Find Early Prespawn Bass with these important factors.

Every bass angler is guilty of it. After months of ridiculously frigid water temperatures, we become glued to our electronics, searching for the warmest water possible. This obsessive behavior isn’t necessarily a bad thing, but make sure to keep an open mind towards other important factors as well.

In my opinion, I think 50 degrees is the magic number for early prespawn movement. At that point, they are ready to move and make something happen. But there’s something much more important than water temperature. Their clock heavily correlates with the length of days and it’s an easy thing to overlook. You can have a brutal cold front come in and they will still be steadily moving up if the days are getting longer.

Now that you have a basic understanding of the various factors that influence the behavior of early prespawn bass, you’re ready to start catching. These are my hard to beat five areas.

  • Funnels
  • Primary points
  • Secondary points
  • Main lake flats
  • Backwater ponds

See You On The River

This CT River Fishing Guidebook is the most comprehensive compilation of maps, Lees Lures and river Fishing Factors I have ever put together.

Lees See You on The River fishing guide book

Strategies For Bass

Strategies For Bass paperback has the most impressive collection of up-to-date information, anglers will learn everything they need to know to catch more bass.

Lees Strategies For Bass 228 page paper back book.

Late Fall Bass Fishing

December 14, 2023 by lbailey

Late Fall Bass Fishing during the transitional seasons of the year can sometimes seem challenging. With a few key late fall fishing tips, you can bump up your cool weather catch rates while using artificial baits and lures.

Late Fall Bass Fishing can be some fantastic bass catching action. The bass are feeding for the long winter. Shad and bait fish are slow and or dying making it easy for bass to feed. A passing front can trigger some of the best bass fishing action of the year. And a final bonus, there will not be many anglers on the water. Most are hunting, opening up the lake to anywhere you might want to try your hand at catching a bass of a lifetime.

Consider these Late Fall Bass Fishing pointers when heading out to your local spots:

Florida Bass Fishing Guide Late Fall Bass Fishing
  • Use search baits to cover more water. One of the most important fall fishing tips is to cover plenty of water versus spending too much time in one spot. Use search baits, like a crankbait, Binsky blade bait, swimbait or topwater, to quickly locate schools of bass that are chasing shad to fatten up for winter.
  • Fish the flats. Bass generally head into shallow water during the fall months. Check flats that are adjacent to grass beds, and try fishing in 3 to 6 feet of water with a few good fall fishing lures.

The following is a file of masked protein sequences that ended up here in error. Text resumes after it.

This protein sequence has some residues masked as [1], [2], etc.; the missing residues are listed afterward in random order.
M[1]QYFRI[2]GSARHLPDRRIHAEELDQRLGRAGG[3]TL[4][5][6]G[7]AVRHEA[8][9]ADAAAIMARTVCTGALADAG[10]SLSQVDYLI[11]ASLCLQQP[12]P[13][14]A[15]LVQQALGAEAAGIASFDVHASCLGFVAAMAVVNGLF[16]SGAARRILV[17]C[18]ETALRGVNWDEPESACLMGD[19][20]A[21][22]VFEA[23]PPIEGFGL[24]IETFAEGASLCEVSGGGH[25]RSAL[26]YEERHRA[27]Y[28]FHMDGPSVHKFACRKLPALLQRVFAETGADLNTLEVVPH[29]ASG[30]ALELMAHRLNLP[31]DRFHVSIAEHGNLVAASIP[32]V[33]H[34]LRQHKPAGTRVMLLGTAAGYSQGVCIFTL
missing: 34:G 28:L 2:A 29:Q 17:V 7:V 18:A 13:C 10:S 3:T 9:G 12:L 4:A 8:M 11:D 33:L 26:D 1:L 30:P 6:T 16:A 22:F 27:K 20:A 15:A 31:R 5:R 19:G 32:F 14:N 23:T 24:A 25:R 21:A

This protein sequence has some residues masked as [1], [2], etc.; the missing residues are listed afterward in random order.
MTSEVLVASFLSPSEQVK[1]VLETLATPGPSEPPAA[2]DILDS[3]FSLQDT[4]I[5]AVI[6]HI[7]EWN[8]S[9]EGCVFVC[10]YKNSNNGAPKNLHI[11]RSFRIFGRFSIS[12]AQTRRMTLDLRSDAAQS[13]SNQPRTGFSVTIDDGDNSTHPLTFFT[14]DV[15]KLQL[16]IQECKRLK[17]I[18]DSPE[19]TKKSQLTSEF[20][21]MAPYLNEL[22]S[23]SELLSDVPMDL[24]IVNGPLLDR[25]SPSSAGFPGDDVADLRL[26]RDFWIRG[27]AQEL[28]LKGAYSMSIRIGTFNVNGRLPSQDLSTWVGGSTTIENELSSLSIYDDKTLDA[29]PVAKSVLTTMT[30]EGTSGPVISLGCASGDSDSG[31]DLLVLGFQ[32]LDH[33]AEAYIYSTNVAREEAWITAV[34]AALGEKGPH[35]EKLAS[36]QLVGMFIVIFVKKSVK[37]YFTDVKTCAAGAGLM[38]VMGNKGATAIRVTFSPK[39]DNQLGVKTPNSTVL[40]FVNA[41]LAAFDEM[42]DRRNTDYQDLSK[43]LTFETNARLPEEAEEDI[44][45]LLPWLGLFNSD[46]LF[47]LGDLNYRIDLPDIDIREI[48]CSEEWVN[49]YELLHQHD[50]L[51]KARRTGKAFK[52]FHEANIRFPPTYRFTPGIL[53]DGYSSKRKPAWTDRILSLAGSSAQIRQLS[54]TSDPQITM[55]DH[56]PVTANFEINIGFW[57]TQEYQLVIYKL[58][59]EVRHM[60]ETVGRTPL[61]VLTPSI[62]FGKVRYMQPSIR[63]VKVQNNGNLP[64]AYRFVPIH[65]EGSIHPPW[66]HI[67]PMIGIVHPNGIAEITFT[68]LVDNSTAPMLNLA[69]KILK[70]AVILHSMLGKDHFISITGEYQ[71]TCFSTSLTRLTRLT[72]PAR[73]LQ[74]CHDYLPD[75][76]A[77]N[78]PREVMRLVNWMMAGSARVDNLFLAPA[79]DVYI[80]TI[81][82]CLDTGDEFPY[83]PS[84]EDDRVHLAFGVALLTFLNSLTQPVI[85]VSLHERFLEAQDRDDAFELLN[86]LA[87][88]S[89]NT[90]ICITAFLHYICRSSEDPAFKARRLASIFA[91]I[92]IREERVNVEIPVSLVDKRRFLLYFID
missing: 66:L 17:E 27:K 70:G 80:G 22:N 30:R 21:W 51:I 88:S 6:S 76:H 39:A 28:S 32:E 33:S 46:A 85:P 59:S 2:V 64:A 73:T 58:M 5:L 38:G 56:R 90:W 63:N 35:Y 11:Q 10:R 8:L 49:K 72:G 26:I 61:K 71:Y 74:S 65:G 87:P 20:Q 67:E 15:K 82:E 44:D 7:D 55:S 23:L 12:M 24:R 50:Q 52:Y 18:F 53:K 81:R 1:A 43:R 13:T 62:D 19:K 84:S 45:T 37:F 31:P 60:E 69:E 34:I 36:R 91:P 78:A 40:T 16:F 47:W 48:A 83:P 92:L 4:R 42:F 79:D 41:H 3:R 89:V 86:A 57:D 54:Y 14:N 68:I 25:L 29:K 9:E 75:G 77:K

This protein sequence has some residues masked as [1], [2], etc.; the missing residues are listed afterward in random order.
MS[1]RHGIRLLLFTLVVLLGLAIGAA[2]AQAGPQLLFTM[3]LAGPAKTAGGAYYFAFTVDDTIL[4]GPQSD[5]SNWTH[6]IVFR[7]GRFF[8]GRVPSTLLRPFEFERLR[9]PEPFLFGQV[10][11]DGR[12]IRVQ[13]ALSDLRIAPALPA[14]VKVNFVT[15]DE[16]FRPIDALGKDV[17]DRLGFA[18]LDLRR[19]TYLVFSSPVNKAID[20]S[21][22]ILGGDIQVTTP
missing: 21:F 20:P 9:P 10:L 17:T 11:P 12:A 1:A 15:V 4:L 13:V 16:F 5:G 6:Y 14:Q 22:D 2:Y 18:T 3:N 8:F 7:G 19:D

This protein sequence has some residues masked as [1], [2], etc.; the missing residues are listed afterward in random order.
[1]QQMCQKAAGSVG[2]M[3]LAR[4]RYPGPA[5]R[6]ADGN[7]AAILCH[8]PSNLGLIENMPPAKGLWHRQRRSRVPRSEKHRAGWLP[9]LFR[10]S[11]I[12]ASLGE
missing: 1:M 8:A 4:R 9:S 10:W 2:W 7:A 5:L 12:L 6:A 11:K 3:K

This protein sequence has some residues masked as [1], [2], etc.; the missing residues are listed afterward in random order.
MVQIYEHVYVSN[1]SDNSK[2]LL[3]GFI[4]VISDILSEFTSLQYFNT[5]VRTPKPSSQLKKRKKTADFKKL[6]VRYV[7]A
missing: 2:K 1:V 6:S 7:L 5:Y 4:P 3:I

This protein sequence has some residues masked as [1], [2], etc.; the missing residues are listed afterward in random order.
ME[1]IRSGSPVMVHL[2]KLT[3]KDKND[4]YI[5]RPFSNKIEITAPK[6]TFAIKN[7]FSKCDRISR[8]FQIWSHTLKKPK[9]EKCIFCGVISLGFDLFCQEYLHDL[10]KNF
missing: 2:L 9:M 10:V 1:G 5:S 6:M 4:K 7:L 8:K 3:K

• Note significant drops in water temperature. Another one of the best fall fishing tips is to consider the impact that a cold front will have on the activity level of bass during this time of year. As we transition into late fall fishing and see more significant drops in temperature. Shad will keep moving shallow and so will the big bass.

To sum up, these late fall fishing tips for big bass mean covering more water, fishing shallow flats near grass, downsizing after a temperature drop, and switching your lures if you’re not seeing enough action.

Now you can plan a day of fall fishing with your family,

Get ready for some late season fun on the water with Florida Bass Fishing Guide Lee Bailey Jr!

Florida Bass Fishing Guide Article

December 3, 2023 by lbailey

Billy “Hawkeye” Decoteau is an outdoor journalist and motorcycle columnist with a strong passion for pursuing Black Bass as well as cruising on his Harley Davidson Springer Classic Motorcycle with his bride of thirty-eight years…..Trish.

Bill has shared his bass fishing knowledge frequently at the Springfield Sportsmen’s Show and we are always happy to have him with us to share his fishing expertise. 

Bill has shared his bass fishing knowledge frequently at the Springfield Sportsmen’s Show and we are always happy to have him with us to share his fishing expertise. 

He can always be counted on to bring the newest and latest techniques to his seminars. His presentations are never the same from year to year, so you’ll always have a chance to learn something new.

Summer Bass Fishing Tips

October 30, 2023 by lbailey

Summer Bass Fishing Tips will show you that you need to get out early. Fish the shallows hard based on water temperatures and bait. Once it gets hot focus on deeper water where the water temperatures are lower and the bass have structure to ambush bait.

Bass behave in predictable ways based on temperature, food and available structure

Summer Bass Fishing Tips will show you that you need to get out early. Fish the shallows hard based on water temperatures and bait.

I have mentioned this many times bass are a very predictable fish. In general, they will behave a certain way based on three main variables:

  • Water temperature
  • Available food supplies
  • Structure availability

Yes there are tons of other Fishing Factors™ that affect the way a bass or any fish will behave. These include barometric pressure, wind, rain,moon phases, water flow, etc. Almost year round, there’s a short window at the beginning and end of every day when the fish just bite better. The first hour is best quite often, because there are far fewer pleasure boaters on the water early compared to late in the evening,

Summer Bass Fishing Tips choices of preferred lures.